Last night, TPMDC asked three separate House Republicans how they’d respond to Limbaugh, who’s aggressively taken Barton’s side in the BP flap. They all dismissed the conservative talk-show host out of hand.
NRCC Chair Pete Sessions brushed aside Limbaugh’s and King’s comments. “Those talk show hosts have hours to dissect it. I don’t,” Sessions said. “I would have said things
differently [than Barton].”
What about Steve King? “I think everybody’s entitled to their opinion, just like Rush Limbaugh,” Sessions said.
Rep. Darrell Issa (R-CA) was more aggressive.
“I don’t listen to Rush. He still thinks we [members of Congress] don’t pay into Social Security,” Issa said. “I don’t listen to talk radio. I don’t have the time.”
“The reality is that Mr. Limbaugh, whether you like him or not, has nothing to do with this oil well being plugged or not. Has nothing to do with the skimmers being allowed or not. Has nothing to do with the lack of action,” said Rep. Mario Diaz-Balart of Limbaugh’s home state of Florida, whose district borders the Gulf. “…that’s the issue, not what Rush Limbaugh has to say.”
If Limbaugh’s feeling lonely, though, he has a friend in Steve King.
“I think that the White House didn’t have the authority to put the squeeze on BP,” King added. “I think when Joe Barton used the word ‘shakedown’ I think it’s accurate. When you get to the part of the whole series of apologies that have taken place I’d have rather that we’d have just let Joe Barton’s words stands. I agree with most of what he said. But when you get down to the point about using the word ‘apology’ it gets a little harder to agree with that.”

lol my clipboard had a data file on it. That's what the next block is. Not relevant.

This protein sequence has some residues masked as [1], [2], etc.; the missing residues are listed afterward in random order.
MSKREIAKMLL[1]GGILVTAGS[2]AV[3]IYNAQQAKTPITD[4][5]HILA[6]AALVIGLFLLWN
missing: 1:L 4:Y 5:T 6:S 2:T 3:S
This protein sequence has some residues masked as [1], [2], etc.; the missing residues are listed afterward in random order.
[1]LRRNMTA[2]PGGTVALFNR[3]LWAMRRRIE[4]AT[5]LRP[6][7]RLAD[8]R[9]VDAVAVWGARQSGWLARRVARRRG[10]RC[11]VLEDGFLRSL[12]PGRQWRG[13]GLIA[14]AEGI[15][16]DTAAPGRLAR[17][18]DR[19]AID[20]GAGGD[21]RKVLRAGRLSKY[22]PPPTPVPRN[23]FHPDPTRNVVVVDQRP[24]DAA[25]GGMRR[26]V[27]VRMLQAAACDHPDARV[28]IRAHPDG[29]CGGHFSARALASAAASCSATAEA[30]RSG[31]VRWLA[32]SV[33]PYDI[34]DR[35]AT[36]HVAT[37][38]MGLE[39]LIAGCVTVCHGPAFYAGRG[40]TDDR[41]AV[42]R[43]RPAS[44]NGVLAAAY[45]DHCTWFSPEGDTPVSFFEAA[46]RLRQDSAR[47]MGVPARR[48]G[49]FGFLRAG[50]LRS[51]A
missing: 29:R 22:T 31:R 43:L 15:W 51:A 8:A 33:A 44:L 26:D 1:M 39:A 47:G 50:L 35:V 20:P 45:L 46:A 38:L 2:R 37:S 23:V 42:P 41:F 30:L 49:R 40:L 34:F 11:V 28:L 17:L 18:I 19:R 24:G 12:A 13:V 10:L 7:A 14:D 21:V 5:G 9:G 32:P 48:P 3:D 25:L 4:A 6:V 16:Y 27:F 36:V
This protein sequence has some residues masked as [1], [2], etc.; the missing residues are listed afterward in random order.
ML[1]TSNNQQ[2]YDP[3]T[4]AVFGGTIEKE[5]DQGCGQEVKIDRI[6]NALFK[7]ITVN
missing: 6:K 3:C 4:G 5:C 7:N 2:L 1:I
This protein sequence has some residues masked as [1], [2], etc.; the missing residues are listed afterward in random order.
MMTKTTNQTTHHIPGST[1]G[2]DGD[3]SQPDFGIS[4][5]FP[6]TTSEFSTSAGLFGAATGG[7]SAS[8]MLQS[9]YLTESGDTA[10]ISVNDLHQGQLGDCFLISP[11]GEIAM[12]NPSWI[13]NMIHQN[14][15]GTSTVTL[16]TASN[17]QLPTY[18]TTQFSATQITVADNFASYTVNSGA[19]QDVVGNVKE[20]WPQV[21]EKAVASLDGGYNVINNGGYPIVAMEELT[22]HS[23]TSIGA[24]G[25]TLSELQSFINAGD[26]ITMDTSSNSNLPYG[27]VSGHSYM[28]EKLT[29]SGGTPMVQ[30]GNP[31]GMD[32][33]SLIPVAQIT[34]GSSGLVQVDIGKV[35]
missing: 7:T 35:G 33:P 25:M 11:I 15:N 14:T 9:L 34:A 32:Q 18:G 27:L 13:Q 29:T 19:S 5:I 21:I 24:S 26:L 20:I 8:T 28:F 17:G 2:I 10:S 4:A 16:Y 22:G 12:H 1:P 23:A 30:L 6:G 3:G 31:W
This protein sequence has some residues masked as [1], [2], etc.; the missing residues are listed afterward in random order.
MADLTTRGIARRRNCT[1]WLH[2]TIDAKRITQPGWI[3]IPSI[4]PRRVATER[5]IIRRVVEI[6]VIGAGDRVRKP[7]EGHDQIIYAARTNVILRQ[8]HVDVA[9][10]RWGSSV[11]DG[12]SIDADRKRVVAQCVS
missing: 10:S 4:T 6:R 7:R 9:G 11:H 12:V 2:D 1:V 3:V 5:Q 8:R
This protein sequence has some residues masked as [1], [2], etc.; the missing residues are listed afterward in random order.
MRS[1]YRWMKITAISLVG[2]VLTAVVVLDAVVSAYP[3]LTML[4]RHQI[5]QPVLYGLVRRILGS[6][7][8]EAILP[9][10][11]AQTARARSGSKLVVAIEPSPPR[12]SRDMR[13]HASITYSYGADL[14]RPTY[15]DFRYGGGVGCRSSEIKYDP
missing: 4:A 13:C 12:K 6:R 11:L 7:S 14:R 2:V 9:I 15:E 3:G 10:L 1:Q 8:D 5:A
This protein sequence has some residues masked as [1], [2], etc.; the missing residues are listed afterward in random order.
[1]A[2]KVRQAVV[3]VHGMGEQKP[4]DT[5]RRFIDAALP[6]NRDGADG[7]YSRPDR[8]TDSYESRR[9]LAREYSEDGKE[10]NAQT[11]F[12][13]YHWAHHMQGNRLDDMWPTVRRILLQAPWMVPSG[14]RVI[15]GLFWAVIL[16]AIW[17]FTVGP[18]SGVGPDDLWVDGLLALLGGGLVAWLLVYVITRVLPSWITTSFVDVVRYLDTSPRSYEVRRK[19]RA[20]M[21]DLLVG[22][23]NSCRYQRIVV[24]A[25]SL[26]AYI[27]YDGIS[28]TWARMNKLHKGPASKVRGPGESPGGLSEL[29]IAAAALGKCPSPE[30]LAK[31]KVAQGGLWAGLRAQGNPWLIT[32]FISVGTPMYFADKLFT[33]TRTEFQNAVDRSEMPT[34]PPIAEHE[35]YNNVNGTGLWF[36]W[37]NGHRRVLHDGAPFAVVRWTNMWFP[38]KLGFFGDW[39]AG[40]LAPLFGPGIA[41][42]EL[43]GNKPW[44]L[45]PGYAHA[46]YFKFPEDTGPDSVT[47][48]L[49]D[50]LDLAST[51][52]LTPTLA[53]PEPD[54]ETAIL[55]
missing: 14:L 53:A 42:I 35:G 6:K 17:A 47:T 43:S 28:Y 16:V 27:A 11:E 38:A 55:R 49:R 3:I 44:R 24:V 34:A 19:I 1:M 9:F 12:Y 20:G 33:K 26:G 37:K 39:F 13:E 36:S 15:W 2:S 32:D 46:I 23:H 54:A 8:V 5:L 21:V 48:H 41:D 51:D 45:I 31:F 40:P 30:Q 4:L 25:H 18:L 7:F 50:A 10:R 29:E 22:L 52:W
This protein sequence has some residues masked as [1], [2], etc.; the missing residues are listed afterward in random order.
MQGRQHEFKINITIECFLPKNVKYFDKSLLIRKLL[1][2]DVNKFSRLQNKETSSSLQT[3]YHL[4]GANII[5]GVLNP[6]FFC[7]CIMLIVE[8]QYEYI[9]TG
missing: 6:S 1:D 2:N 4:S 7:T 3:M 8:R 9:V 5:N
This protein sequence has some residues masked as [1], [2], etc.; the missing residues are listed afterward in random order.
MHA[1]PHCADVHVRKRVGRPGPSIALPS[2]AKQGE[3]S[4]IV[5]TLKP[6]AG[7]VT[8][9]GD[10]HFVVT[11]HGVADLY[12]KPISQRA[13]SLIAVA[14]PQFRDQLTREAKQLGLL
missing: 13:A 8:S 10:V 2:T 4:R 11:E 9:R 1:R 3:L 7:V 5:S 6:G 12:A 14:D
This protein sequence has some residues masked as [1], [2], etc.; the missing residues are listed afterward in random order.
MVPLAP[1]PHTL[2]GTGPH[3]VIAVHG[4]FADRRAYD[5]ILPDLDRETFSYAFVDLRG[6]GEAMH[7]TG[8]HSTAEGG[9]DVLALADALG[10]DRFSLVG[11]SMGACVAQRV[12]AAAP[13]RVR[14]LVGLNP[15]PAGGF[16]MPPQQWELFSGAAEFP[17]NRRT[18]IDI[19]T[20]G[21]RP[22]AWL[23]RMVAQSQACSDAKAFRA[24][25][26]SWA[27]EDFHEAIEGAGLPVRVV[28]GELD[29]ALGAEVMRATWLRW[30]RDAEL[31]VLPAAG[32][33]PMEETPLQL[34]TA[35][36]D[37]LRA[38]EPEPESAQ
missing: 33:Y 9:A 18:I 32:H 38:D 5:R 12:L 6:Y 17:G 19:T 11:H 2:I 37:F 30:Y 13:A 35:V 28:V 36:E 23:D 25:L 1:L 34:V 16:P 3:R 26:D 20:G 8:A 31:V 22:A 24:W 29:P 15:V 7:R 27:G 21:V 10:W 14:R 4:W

I told King that Barton himself had apologized for using the term “shakedown.”
“I didn’t know he did that,” King said, “but I thought he was accurate when he said it.”
Republican response to the Rolling Stone article is fascinating: The House GOP leadership is suggesting it reveals that Stanley McChrystal is “frustrated” with President Obama over the war, perhaps because he isn’t giving the troops “what they need.”
Eric Cantor’s office emails over this:
Obviously a General and his top brass don’t make statements like these without being frustrated, so I hope that the President’s meeting with General McChrystal will include a frank discussion about what is happening on the ground, and whether the resources and the plan are there to defeat terrorists and accomplish our mission in Afghanistan. Without question, the article in Rolling Stone raises a lot of concerns, but our top priority must be to ensure that our forces in Afghanistan have what they need in order to successfully execute their mission and win the war there.
At the moment, Democrats in Congress are standing in the way of a clean bill to fund our troops and provide the resources needed because they want to lard it up with domestic spending. We need to get our troops these funds, and should do so without any pork or unrelated domestic spending items thrown in.